- Under Cover
- Special Editorial
- In Pictures
BY JESS SCANLON | The notion of a new high-rise residential building in Tribeca is not sitting well among neighborhood residents.
Nicknamed “Jenga” after the popular puzzle game for its unusual design, the Leonard Street development is poised to become the highest building in Tribeca, standing 800 feet tall at more than 57 stories. Unlike most buildings in the area, the Jenga building is designed as a post-modern structure with a glass-and-steel facade.
But despite the lack of enthusiasm about the building, construction of the city-approved project at 56 Leonard St. has already begun.
Members of Community Board 1’s Tribeca Committee, which saw renderings of the development at its Oct. 10 meeting, reacted negatively to the idea of having such a tall building among the area’s numerous low-rise structures. Committee member Noel Jefferson asserted that the building does not belong in the neighborhood. “We need to make people understand we’re not 57th Street, we’re Tribeca,” she said.
The building’s location at 56 Leonard St. is adjacent to New York Law School, which previously owned the land. A corporation set up for the property called 56 Leonard L.L.C. now owns the building. Real estate company Alexico Group lists the Tribeca property as a new development. Records from the City Register Office’s database show that the Alexico Group received extra financing from the New York branch of Hypothekenbank Frankfurt AG, a German real estate bank.
C.B. 1 documents show that the property is sandwiched between the Tribeca East and Tribeca West historic districts. Since the lot sits just outside of Tribeca’s historic districts, its zoning allows for a high-rise building.
Lynn Ellsworth — founder of the Tribeca Trust, a new, local organization that seeks to preserve the neighborhood’s historic and architectural character — is equally displeased with the proposed high-rise development. Despite the fact that 56 Leonard St. is outside of the historic districts, Ellsworth believes it is too close to those areas. Tribeca, she said, is supposed to be a “livable historic district,” and such a property doesn’t belong in the neighborhood.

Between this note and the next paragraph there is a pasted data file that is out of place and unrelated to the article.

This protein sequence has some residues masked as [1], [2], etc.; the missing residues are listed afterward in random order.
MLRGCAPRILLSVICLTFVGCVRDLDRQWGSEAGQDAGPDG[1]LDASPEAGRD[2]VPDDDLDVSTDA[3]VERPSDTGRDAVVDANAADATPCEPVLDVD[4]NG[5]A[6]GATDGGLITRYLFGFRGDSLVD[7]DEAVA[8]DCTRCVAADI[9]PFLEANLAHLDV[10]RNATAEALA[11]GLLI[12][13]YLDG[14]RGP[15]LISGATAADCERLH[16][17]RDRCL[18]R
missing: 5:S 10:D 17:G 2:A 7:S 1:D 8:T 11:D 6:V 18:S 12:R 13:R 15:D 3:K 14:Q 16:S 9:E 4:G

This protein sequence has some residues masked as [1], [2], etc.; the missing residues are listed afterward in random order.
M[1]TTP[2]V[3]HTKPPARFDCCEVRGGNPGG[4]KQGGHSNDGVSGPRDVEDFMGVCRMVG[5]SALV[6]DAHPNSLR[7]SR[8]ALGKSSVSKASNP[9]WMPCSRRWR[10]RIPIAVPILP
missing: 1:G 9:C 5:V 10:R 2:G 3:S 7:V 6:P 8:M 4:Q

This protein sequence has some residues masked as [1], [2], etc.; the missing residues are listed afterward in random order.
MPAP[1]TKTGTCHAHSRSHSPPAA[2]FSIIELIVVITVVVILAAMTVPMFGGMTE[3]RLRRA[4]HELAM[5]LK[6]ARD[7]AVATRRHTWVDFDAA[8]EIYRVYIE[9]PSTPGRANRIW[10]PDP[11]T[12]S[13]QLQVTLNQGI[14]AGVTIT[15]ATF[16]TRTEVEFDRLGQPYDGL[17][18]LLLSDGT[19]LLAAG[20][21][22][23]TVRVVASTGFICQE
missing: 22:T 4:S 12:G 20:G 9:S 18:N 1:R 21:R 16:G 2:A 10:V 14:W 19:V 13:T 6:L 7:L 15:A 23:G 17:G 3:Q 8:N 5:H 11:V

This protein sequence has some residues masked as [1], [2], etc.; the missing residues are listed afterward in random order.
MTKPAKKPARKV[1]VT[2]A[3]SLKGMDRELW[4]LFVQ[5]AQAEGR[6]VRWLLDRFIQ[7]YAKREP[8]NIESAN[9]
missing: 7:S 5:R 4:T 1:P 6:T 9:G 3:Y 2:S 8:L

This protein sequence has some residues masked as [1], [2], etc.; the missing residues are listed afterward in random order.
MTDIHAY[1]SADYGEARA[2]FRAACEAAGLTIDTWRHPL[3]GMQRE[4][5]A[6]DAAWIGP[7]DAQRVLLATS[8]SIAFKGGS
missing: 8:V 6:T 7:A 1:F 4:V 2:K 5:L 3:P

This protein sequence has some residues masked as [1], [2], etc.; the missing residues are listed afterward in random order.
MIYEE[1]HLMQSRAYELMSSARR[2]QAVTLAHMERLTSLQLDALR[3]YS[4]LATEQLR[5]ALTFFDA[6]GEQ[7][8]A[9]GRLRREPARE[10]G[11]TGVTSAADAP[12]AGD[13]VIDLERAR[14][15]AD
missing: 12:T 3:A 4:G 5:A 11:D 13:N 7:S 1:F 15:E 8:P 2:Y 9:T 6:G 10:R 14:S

“Look at Paris,” she said. “They can’t build anything bigger than the Eiffel Tower.”
The project was designed by the Swiss firm Herzog & de Meuron. The company has put together a website devoted to the future building, which contains several positive reviews of the design, digital models and details about the makeup of the future building. Despite its moniker, the Jenga building will not be made out of wood; it will be constructed of glass, steel and concrete.
The building, whose construction is already underway, is scheduled for completion in spring 2016, according to representatives from the construction company Lend Lease who attended the Tribeca Committee meeting.
Tony DelGreco, the project’s senior manager and site supervisor, spoke of the more technical aspects of the project and about the general process of constructing the building. His team would be pumping concrete through a pipe hundreds of feet above the ground to create 56 Leonard St.’s elaborate floors.
Community relations liaison Sharon Stern, representing Lend Lease, distributed a hotline number in case neighborhood residents had any concerns during the project’s construction. She told the committee that calls would be returned within 24 to 48 hours and that her company would be completely transparent with C.B. 1.
Ehrmann responded to Stern’s claims of transparency by reminding her that Lend Lease had not been so transparent in the past. Regardless of the name change, the company is the same one that was partially responsible for the demolition of 130 Liberty St., where two firefighters died in an August 2007 fire. The company, which also has a history of illegal overbilling, is still viewed by some local residents and others as untrustworthy.
Committee member Jeff Ehrlich, who also voiced skepticism about Lend Lease’s reliability, later referred to the hotline as “an answering machine.”
“They should set up a hotline,” he said.
Ellsworth sees the development as a new opportunity for Tribeca to realize the type of neighborhood it wants to be.
“This could be a wake-up call for Tribeca to expand and better protect our historic districts,” she said.